Strength Workouts Beginners Should Avoid (and Which to Do Instead)

So you’ve decided to give strength workouts a try — go you! But before you start, ask yourself this: Do you know where to (safely) begin?

Whether you’re working out with dumbbells, weight machines, or just your bodyweight, building muscle takes time — and a lot of practice and repetition. The last thing you want to do is rush into a new exercise thinking you can handle it — only to end up injured, exhausted, and miserable. Here are the exercises anyone new to strength training should stay away from — and suggestions for better workouts to get you started off on the right foot.

Don’t do: Barbell squats

Beginners might want to stay away from strength workouts involving barbells, for now.

If done incorrectly, weighted squats can hurt. | iStock.com

Barbell squats — sometimes called loaded or weighted squats — combine squatting with weightlifting to give your muscles more resistance. BuiltLean says you’re doing your muscles and joints a lot of favors — as long as you’re using proper technique. Beginners who try squatting with extra weight — and do so incorrectly — are at greater risk of injury. Plus, doing an exercise wrong just isn’t effective.

Nerd Fitness advises you should only start with the type of squats you know you can handle — which means you need to be able to do them with proper form. If you’re just starting your weight training, and you’re not confident enough to do weighted squats flawlessly, start with something easier.

Try instead: Bodyweight squats

Squats build muscle and teach you proper form for more complex strength workouts.

Don’t make beginner mistakes. | iStock.com/g-stockstudio

Bodyweight squats will teach you proper form — but that’s not all. According to Men’s Fitness, squats can strengthen your core, improve your flexibility, and lower your risk of injury. Strengthening your glutes, hamstrings, and quad muscles makes any physical activity safer and more efficient. Once you master the bodyweight squat, you can add extra weight to build your muscles even further.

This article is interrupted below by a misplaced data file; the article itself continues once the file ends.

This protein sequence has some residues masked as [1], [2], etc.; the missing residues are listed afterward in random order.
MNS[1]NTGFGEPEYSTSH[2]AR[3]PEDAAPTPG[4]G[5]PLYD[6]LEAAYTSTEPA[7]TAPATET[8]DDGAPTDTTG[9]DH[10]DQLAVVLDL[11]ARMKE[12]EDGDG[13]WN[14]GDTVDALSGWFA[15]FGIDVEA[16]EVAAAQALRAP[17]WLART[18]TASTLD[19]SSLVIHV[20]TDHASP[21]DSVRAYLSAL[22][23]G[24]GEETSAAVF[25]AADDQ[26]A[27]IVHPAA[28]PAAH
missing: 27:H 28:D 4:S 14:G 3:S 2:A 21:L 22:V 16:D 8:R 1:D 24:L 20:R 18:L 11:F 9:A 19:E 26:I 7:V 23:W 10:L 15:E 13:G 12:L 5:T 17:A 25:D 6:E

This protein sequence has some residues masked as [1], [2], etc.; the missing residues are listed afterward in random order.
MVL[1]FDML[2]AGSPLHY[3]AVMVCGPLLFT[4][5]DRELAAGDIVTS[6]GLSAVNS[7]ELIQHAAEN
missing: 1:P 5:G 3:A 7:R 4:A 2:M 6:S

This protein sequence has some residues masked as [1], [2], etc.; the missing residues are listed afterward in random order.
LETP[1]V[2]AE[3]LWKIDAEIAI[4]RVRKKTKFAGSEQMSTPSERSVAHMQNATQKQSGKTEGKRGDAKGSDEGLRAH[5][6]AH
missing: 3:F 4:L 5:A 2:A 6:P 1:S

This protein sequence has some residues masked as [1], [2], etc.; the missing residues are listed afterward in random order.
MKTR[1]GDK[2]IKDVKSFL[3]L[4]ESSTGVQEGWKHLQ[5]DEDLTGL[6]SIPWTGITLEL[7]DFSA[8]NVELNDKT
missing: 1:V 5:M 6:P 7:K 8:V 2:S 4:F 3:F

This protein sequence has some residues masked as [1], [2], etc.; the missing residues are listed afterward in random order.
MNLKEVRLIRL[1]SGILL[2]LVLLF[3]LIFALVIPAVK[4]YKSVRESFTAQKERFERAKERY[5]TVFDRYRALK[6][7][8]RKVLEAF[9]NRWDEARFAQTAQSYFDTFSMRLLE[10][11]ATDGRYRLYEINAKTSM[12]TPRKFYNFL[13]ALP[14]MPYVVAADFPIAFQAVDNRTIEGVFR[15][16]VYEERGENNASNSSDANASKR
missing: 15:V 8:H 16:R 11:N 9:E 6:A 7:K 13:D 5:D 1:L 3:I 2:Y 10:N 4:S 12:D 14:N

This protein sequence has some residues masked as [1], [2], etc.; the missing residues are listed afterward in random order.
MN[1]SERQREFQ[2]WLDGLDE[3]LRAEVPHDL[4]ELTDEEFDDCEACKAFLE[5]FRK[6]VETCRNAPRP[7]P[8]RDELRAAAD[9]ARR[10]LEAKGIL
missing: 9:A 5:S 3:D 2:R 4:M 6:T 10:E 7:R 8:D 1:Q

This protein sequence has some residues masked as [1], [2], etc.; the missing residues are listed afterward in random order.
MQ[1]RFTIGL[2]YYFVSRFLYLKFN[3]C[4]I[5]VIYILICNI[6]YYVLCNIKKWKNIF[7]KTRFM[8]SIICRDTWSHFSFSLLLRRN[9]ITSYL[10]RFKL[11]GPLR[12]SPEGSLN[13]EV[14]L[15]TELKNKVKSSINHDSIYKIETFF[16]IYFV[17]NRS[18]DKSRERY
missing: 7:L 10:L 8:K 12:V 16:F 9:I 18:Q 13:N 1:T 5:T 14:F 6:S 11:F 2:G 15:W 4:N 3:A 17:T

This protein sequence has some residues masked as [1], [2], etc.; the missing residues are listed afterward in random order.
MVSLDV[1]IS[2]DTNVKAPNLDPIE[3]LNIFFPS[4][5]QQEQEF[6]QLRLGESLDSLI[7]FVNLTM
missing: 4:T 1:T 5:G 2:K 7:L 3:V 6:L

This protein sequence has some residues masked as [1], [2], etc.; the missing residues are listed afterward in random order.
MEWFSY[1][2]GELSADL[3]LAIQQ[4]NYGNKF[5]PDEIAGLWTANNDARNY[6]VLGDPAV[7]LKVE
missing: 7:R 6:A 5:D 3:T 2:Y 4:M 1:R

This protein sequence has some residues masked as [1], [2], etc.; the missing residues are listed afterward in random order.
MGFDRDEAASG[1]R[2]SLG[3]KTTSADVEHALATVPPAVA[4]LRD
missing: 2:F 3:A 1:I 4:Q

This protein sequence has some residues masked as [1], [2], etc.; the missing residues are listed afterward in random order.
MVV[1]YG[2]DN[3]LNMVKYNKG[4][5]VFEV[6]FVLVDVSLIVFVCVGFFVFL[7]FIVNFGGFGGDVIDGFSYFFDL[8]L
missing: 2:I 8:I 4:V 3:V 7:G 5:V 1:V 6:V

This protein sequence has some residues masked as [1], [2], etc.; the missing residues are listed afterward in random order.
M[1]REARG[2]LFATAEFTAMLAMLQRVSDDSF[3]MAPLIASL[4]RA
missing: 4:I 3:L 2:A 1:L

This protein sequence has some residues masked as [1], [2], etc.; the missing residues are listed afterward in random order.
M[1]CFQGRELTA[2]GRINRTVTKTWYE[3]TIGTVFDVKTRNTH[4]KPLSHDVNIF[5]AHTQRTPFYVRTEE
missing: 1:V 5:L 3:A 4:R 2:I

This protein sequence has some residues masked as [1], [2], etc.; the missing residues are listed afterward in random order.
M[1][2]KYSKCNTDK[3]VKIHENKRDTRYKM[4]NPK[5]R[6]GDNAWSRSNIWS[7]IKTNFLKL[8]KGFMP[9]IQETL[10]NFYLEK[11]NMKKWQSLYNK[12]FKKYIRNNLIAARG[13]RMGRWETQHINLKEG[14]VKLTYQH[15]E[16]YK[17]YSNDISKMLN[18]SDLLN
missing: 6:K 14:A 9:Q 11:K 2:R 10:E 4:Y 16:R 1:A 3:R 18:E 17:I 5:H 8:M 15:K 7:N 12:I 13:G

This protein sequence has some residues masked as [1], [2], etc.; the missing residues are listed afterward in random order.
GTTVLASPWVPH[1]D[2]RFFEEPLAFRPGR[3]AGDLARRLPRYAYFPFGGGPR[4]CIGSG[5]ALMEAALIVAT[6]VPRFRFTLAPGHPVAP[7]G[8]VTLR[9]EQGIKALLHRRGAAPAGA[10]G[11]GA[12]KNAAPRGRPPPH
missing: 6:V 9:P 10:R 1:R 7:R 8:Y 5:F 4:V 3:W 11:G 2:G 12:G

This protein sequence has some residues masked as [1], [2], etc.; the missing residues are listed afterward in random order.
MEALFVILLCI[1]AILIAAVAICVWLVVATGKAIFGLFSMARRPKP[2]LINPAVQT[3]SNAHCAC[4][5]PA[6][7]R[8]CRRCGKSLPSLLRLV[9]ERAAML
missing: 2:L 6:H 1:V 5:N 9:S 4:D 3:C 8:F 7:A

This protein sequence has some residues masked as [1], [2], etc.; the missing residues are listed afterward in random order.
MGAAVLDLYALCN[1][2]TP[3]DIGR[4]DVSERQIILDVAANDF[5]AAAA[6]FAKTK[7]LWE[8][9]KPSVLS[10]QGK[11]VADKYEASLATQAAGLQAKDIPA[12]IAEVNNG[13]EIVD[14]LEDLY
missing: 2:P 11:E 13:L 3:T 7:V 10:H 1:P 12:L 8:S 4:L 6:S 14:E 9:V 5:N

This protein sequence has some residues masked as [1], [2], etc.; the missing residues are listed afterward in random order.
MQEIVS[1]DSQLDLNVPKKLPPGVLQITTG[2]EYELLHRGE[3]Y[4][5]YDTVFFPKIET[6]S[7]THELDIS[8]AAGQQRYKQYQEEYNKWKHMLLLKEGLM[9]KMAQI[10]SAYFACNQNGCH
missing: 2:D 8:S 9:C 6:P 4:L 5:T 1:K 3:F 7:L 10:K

Stand with your feet slightly wider than the width of your hips. Point your toes slightly outward, look straight ahead, and choose a spot on the wall to keep your eyes on as you squat. Put your arms out in front of you, parallel to the ground, push your butt back, and keep your knees lined up with your feet as you squat down. Once your hip joint goes lower than your knees, stand up, keeping your muscles as tight as possible. Don’t forget to squeeze your butt on the way up!

Don’t do: Barbell deadlifts

Deadlifts can injure you if you aren't careful.

You might not be able to do a deadlift yet — but you will someday. | iStock.com

The deadlift is a full-body exercise, that relies on different muscle groups to help you perform essential movements successfully. Therefore, it’s an effective muscle building and fat-burning move you can add to your regular workout routine. That is, as long as you’ve had a lot of practice performing every part of the process correctly.

According to Men’s Fitness, if done incorrectly, deadlifts can lead to injury. Every part of your body has to work in sync to position itself properly before and during the lift — if you don’t want to end up too injured to workout. If you’re just starting out, don’t jump into a barbell deadlift right away. Start with something much lighter and easier to control — like a kettlebell.

Try instead: The kettlebell deadlift

Start with kettlebells before a barbell deadlift.

Kettlebell workouts are a beginner’s best friend. | iStock.com

Starting out with a kettlebell instead of a much heavier barbell can help you build strength and slowly work your way up to a more traditional deadlift. Kettlebell workouts are excellent muscle-builders — and they burn a ton of calories, too. In no time, you’ll be able to safely and effectively lift heavier loads, feeling stronger than you ever have before.